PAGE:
The imperative to “recycle more” will be effective only if industry, governments and advocacy groups join forces to build a “plastics system that works”. By implication, this means changing an economic model that thrives on wasteful products and packaging, and developing a portfolio of products, preferably based on locally available resources, that aims to close the loops.
This is the business model that European companies like Novamont are striving for, as pioneers in the sector of bioplastics and biochemicals – produced by integrating chemistry and agriculture in the local areas – involving local communities.
More than two thirds of the 96 million tonnes of bio waste generated in the EU still end up in landfill. It is estimated that a EU policy aiming at zero bio waste in landfill or incineration would generate about 50 million tonnes of CO2 savings, €10 billions of investment in territorial development and tens of thousands of jobs.
There is a range of new integrated technologies ready for scale-up if only the EU promoted such models by developing relevant standards, advocating for proper green public procurement implementation by member states, and provided a regulatory environment that boosts bioplastics applications.
Mr. Anders Wijkman is an opinion maker and author. He is co-president of the Club of Rome and Chairman of the Swedish Association of Recycling Industries. Anders has served as a Member of the European Parliament (1999-2009), Assistant Secretary-General of the United Nations, Policy Director of UNDP and Secretary General of the Swedish Red Cross. Anders is a member of the Swedish Royal Academy of Sciences, the World Future Council and the International Resource Panel. With Professor Johan Rockström, Anders co-authored “Bankrupting Nature” (2011) which describes the deep denial surrounding the global environmental challenges.
Ms. Catia Bastioli serves as CEO at Novamont, a world leading group in the development and production of bioplastics through the integration of chemistry, agriculture and the environment, and is Chairwoman at TERNA, Italy’s electricity transmission grid operator. Catia is also Chairwoman of the Kyoto Club Association, a Director of the Cariplo Foundation, a Full Member of The Club of Rome and sits in important Advisory Boards at European level, namely the High Level Group on Key Enabling Technologies and the Bioeconomy Panel. In 2013, she received the “Eureka Prize” for technological innovation and in 2007 the “European Inventor of the Year” award for her inventions related to bioplastics and for managing to translate her research results into industrial products.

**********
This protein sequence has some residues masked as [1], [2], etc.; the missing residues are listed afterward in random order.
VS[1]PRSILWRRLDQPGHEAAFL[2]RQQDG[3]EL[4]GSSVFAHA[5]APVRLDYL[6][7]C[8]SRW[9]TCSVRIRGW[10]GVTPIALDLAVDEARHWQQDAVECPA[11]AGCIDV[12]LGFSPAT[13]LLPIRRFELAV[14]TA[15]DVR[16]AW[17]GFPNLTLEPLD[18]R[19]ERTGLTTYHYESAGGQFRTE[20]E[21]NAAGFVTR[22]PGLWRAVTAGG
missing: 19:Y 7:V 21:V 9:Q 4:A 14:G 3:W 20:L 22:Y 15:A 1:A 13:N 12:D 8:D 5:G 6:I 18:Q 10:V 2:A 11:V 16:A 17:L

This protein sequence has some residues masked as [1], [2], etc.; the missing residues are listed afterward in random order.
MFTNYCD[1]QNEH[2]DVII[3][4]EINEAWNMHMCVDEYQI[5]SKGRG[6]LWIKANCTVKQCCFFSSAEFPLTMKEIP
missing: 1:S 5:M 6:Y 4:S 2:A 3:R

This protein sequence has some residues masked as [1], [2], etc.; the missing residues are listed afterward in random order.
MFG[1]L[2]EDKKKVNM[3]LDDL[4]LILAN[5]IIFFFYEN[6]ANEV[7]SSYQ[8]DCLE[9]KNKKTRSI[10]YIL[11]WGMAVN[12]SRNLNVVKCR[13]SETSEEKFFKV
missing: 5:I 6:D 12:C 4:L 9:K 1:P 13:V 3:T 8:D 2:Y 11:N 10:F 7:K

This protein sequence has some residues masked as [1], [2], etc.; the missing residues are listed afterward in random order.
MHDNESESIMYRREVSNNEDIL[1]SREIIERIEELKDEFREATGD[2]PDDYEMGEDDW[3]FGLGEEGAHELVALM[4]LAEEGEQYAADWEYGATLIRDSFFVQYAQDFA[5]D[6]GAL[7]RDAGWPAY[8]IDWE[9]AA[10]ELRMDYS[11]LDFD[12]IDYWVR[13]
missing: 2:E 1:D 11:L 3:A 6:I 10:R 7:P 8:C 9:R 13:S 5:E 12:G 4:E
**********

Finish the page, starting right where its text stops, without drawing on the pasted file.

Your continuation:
Novamont is a world-leading group in the development and production of bio-based and biodegradable bioplastics through the integration of chemistry, agriculture and the environment. The company’s key applications include packaging, organic waste collection, retail carrier and produce bags, disposable tableware and agricultural mulch film. Cutlery, plates and cups used for the 2012 London Olympics were made of Novamont’s Mater-Bi®, a bioplastic fully compostable according to EU standard EN 13432. The company partners with a network of cities comprising Geneva, Milan, New York, Paris, San Francisco and Vienna engaged in the separate collection of bio-waste. Novamont has a portfolio of over 1,000 patents, 600 staff and a global turnover of €170M (2015). It has its headquarters in Italy, foreign seats in Germany, France and the United States and operates through its own distributors in Benelux, Scandinavia, UK, China, Japan, Canada, Australia and New Zealand. The company is a Core Partner of the Ellen MacArthur Foundation’s New Plastics Economy initiative designed to solve the plastic packaging problem globally.